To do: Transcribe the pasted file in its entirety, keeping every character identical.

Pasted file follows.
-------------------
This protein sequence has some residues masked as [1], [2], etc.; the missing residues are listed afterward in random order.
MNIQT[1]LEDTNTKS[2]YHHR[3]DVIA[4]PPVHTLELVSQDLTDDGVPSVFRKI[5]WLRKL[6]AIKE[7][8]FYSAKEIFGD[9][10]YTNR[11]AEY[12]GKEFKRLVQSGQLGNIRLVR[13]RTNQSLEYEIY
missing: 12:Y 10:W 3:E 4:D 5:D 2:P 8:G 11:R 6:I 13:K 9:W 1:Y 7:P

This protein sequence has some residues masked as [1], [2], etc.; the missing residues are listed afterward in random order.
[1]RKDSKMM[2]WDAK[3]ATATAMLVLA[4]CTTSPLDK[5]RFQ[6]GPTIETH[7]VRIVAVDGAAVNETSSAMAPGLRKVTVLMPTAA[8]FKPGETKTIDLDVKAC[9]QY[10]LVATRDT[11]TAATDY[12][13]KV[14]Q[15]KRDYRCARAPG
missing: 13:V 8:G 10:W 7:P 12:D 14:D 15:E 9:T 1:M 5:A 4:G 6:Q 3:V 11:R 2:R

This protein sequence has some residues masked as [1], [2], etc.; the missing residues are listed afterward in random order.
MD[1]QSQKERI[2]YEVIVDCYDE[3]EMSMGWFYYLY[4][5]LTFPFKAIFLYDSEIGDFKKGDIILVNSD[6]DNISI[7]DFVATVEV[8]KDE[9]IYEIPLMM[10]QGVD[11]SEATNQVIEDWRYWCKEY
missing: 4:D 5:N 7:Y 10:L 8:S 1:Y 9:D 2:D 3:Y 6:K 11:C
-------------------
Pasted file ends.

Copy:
This protein sequence has some residues masked as [1], [2], etc.; the missing residues are listed afterward in random order.
MNIQT[1]LEDTNTKS[2]YHHR[3]DVIA[4]PPVHTLELVSQDLTDDGVPSVFRKI[5]WLRKL[6]AIKE[7][8]FYSAKEIFGD[9][10]YTNR[11]AEY[12]GKEFKRLVQSGQLGNIRLVR[13]RTNQSLEYEIY
missing: 12:Y 10:W 3:E 4:D 5:D 2:P 8:G 11:R 6:I 13:K 9:W 1:Y 7:P

This protein sequence has some residues masked as [1], [2], etc.; the missing residues are listed afterward in random order.
[1]RKDSKMM[2]WDAK[3]ATATAMLVLA[4]CTTSPLDK[5]RFQ[6]GPTIETH[7]VRIVAVDGAAVNETSSAMAPGLRKVTVLMPTAA[8]FKPGETKTIDLDVKAC[9]QY[10]LVATRDT[11]TAATDY[12][13]KV[14]Q[15]KRDYRCARAPG
missing: 13:V 8:G 10:W 7:P 12:D 14:D 15:E 9:T 1:M 5:A 4:G 6:Q 3:V 11:R 2:R

This protein sequence has some residues masked as [1], [2], etc.; the missing residues are listed afterward in random order.
MD[1]QSQKERI[2]YEVIVDCYDE[3]EMSMGWFYYLY[4][5]LTFPFKAIFLYDSEIGDFKKGDIILVNSD[6]DNISI[7]DFVATVEV[8]KDE[9]IYEIPLMM[10]QGVD[11]SEATNQVIEDWRYWCKEY
missing: 4:D 5:N 7:Y 10:L 8:S 1:Y 9:D 2:D 3:Y 6:K 11:C